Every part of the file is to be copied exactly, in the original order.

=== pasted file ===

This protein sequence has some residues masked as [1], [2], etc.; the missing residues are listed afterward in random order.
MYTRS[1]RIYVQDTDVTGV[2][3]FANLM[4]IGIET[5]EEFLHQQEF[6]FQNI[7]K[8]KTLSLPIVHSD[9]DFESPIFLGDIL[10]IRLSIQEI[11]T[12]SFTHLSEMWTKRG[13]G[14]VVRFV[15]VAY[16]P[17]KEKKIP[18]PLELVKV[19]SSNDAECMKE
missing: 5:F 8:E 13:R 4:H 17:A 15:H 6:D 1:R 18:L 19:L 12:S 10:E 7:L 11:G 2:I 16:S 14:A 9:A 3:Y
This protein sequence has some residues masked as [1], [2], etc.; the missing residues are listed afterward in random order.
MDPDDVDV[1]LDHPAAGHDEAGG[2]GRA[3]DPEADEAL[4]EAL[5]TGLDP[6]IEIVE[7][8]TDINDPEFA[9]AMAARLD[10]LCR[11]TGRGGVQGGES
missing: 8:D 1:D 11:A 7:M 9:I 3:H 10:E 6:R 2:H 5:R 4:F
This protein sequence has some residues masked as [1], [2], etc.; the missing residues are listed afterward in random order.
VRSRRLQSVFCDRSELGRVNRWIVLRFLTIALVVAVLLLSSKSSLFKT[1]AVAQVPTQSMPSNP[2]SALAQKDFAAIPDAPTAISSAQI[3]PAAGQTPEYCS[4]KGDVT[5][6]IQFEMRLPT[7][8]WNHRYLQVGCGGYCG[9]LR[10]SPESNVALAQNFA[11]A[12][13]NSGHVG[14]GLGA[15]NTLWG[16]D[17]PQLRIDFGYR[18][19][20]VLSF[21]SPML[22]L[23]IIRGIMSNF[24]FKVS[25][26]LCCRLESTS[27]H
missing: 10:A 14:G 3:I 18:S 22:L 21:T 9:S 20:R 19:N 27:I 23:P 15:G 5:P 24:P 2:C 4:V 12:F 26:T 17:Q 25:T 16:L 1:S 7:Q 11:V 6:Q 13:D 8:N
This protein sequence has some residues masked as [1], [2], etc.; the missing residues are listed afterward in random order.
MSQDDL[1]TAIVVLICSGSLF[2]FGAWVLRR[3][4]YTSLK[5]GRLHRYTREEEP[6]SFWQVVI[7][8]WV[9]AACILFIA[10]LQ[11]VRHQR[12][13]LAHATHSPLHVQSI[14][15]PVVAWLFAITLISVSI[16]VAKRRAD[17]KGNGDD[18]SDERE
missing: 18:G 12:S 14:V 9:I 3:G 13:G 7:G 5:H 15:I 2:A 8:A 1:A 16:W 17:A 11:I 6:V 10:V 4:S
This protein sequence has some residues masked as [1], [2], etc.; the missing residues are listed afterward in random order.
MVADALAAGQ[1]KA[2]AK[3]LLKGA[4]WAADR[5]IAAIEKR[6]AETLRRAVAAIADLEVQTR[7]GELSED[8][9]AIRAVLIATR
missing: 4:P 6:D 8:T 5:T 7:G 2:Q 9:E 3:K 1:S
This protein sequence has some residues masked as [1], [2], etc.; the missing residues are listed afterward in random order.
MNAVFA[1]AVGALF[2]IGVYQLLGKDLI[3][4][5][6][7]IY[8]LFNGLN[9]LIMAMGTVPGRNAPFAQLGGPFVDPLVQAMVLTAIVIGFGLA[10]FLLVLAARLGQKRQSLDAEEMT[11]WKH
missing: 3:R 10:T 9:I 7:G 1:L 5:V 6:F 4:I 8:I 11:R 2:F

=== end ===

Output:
This protein sequence has some residues masked as [1], [2], etc.; the missing residues are listed afterward in random order.
MYTRS[1]RIYVQDTDVTGV[2][3]FANLM[4]IGIET[5]EEFLHQQEF[6]FQNI[7]K[8]KTLSLPIVHSD[9]DFESPIFLGDIL[10]IRLSIQEI[11]T[12]SFTHLSEMWTKRG[13]G[14]VVRFV[15]VAY[16]P[17]KEKKIP[18]PLELVKV[19]SSNDAECMKE
missing: 5:F 8:E 13:R 4:H 17:A 15:H 6:D 1:R 18:L 19:L 12:S 10:E 7:L 11:G 2:I 16:S 14:A 9:A 3:Y
This protein sequence has some residues masked as [1], [2], etc.; the missing residues are listed afterward in random order.
MDPDDVDV[1]LDHPAAGHDEAGG[2]GRA[3]DPEADEAL[4]EAL[5]TGLDP[6]IEIVE[7][8]TDINDPEFA[9]AMAARLD[10]LCR[11]TGRGGVQGGES
missing: 8:D 1:D 11:A 7:M 9:I 3:H 10:E 6:R 2:H 5:R 4:F
This protein sequence has some residues masked as [1], [2], etc.; the missing residues are listed afterward in random order.
VRSRRLQSVFCDRSELGRVNRWIVLRFLTIALVVAVLLLSSKSSLFKT[1]AVAQVPTQSMPSNP[2]SALAQKDFAAIPDAPTAISSAQI[3]PAAGQTPEYCS[4]KGDVT[5][6]IQFEMRLPT[7][8]WNHRYLQVGCGGYCG[9]LR[10]SPESNVALAQNFA[11]A[12][13]NSGHVG[14]GLGA[15]NTLWG[16]D[17]PQLRIDFGYR[18][19][20]VLSF[21]SPML[22]L[23]IIRGIMSNF[24]FKVS[25][26]LCCRLESTS[27]H
missing: 10:A 14:G 3:I 18:S 22:L 21:T 9:S 20:R 19:N 27:I 23:P 15:G 5:P 24:P 2:C 4:V 12:F 26:T 17:Q 25:T 16:L 1:S 7:Q 11:V 6:Q 13:D 8:N
This protein sequence has some residues masked as [1], [2], etc.; the missing residues are listed afterward in random order.
MSQDDL[1]TAIVVLICSGSLF[2]FGAWVLRR[3][4]YTSLK[5]GRLHRYTREEEP[6]SFWQVVI[7][8]WV[9]AACILFIA[10]LQ[11]VRHQR[12][13]LAHATHSPLHVQSI[14][15]PVVAWLFAITLISVSI[16]VAKRRAD[17]KGNGDD[18]SDERE
missing: 18:G 12:S 14:V 9:I 3:G 13:G 7:G 5:H 15:I 2:A 8:A 1:A 16:W 17:A 11:I 6:V 10:V 4:S
This protein sequence has some residues masked as [1], [2], etc.; the missing residues are listed afterward in random order.
MVADALAAGQ[1]KA[2]AK[3]LLKGA[4]WAADR[5]IAAIEKR[6]AETLRRAVAAIADLEVQTR[7]GELSED[8][9]AIRAVLIATR
missing: 4:P 6:D 8:T 5:T 7:G 2:Q 9:E 3:K 1:S
This protein sequence has some residues masked as [1], [2], etc.; the missing residues are listed afterward in random order.
MNAVFA[1]AVGALF[2]IGVYQLLGKDLI[3][4][5][6][7]IY[8]LFNGLN[9]LIMAMGTVPGRNAPFAQLGGPFVDPLVQAMVLTAIVIGFGLA[10]FLLVLAARLGQKRQSLDAEEMT[11]WKH
missing: 3:R 10:T 9:I 7:G 1:L 5:V 6:F 4:I 8:I 11:R 2:F